Woodbridge students learn to see the world from a new perspective

Students at St. Gregory the Great C.A. deepen their understanding of living with disabilities through real-life application.

St. Gregory the Great Catholic Academy in Woodbridge recently held a simulation activity where students had a first-hand experience to learn what it’s like to live with a disability. The half-day learning experience was made possible by ICAN (Inclusive Community Ambassador Network).

Students in the Junior PACE Program at the school were able to experience a particular disability or impairment through the use of aids such as wheelchairs, braces, and blindfolds and challenged to go through their routine activities for the day. The students then reflected on their experiences with a new awareness and perspective about various disabilities and impairments. 

Prior to the activity teachers led students through several activities that raised awareness and empathy, while dispelling some of the myths, about living with disabilities. Students reviewed and discussed the concept of stereotypes and common assumptions made about people with disabilities, which are often negative, insensitive and incorrect. Students then completed an activity in which they discussed the preferred language to use when referring to individuals living with an impairment or disability. From this activity students were able to understand the power of words.

When words are used incorrectly, they can hurt and diminish a person’s sense of worth. Yet when words are used correctly, they can empower individuals to reach their full potential.

one students uses a wheelchair while another limits use of hands by wearing oven mittsOn the day of the simulation students were divided and assigned different disabilities: visually impaired students wore blindfolds and used walking sticks; fine-motor impaired students wore braces and gloves; hearing impaired students wore sound-proof headphones and used a word chart to communicate; and mobility impaired students were confined to a wheelchair. The students worked with a partner, one acted as the guide, and the other as the person with a disability. Students then proceeded through the day experiencing a variety of school activities including: book exchange and story time in the library; having a snack; completing a math worksheet and spelling quiz; and a group tower building activity using connecting blocks.  Students found that daily activities that they would otherwise find routine and straightforward were much more challenging given their disability.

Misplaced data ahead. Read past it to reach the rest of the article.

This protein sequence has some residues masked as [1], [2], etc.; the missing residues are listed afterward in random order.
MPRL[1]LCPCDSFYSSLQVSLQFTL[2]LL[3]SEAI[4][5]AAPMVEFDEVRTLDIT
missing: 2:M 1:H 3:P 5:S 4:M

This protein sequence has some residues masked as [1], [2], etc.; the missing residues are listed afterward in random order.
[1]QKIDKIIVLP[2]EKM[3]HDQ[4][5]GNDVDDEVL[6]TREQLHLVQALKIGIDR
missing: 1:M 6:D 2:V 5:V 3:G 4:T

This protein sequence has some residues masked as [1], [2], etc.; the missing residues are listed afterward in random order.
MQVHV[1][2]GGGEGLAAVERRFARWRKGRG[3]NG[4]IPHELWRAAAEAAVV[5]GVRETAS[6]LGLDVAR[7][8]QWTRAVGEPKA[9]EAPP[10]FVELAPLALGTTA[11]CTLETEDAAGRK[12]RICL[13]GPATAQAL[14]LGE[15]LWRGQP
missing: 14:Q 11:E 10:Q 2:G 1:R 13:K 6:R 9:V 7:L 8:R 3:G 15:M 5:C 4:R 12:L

After the ICAN simulation experience ended, students reflected on their experiences and shared their new found perspective through journaling, poetry, rapping, writing a song, or performing a skit. Students were able to reflect on the most challenging aspect of the disability, the physical and time barriers they faced, the emotions they felt throughout the day, reactions from others and how their own opinions changed from this experience.

A common emotion students said they experienced was frustration. Some students felt frustrated and stressed when they could not complete the task as quickly as they would have liked, or when other students assumed they couldn’t do the task at all. A student who used a wheelchair remarked that ‘it was a challenge trying to move around with it. If there was a tight space, I’d have to go around which would take a long time. Going up and down in the elevator also took more time than the rest of the class.’  A Grade 5 student reflected on his change of opinion throughout the activity, ‘I used to think people with disabilities couldn’t do as much as me, but now I know that they are perfectly capable of doing the same things, just in a different way.’

Students learned that as Catholics, we are all called to embrace diversity. Through this simulation students realized that our school community is called to be more inclusive and accessible to people who have disabilities. Students gained a fresh perspective on compassion, understanding and patience and ultimately learned that feeling like you belong is a universal need that creates confidence, friendships and inclusion.